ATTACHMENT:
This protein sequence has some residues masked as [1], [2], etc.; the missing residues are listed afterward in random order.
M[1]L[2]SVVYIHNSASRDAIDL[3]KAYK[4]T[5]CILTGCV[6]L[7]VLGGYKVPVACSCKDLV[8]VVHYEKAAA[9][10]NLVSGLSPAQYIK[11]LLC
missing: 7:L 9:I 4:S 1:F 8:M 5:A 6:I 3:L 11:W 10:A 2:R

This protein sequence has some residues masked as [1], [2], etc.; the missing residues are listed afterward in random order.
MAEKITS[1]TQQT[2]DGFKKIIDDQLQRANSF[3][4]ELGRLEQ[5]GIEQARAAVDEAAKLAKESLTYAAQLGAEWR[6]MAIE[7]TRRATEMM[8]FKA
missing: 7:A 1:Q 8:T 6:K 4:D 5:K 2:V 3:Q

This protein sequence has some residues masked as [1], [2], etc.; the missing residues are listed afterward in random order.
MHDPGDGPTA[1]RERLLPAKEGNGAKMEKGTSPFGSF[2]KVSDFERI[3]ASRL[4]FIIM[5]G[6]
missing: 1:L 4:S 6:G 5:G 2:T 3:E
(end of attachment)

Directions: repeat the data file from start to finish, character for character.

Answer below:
This protein sequence has some residues masked as [1], [2], etc.; the missing residues are listed afterward in random order.
M[1]L[2]SVVYIHNSASRDAIDL[3]KAYK[4]T[5]CILTGCV[6]L[7]VLGGYKVPVACSCKDLV[8]VVHYEKAAA[9][10]NLVSGLSPAQYIK[11]LLC
missing: 7:L 9:I 4:S 1:F 8:M 5:A 6:I 3:L 11:W 10:A 2:R

This protein sequence has some residues masked as [1], [2], etc.; the missing residues are listed afterward in random order.
MAEKITS[1]TQQT[2]DGFKKIIDDQLQRANSF[3][4]ELGRLEQ[5]GIEQARAAVDEAAKLAKESLTYAAQLGAEWR[6]MAIE[7]TRRATEMM[8]FKA
missing: 7:A 1:Q 8:T 6:K 4:D 5:K 2:V 3:Q

This protein sequence has some residues masked as [1], [2], etc.; the missing residues are listed afterward in random order.
MHDPGDGPTA[1]RERLLPAKEGNGAKMEKGTSPFGSF[2]KVSDFERI[3]ASRL[4]FIIM[5]G[6]
missing: 1:L 4:S 6:G 5:G 2:T 3:E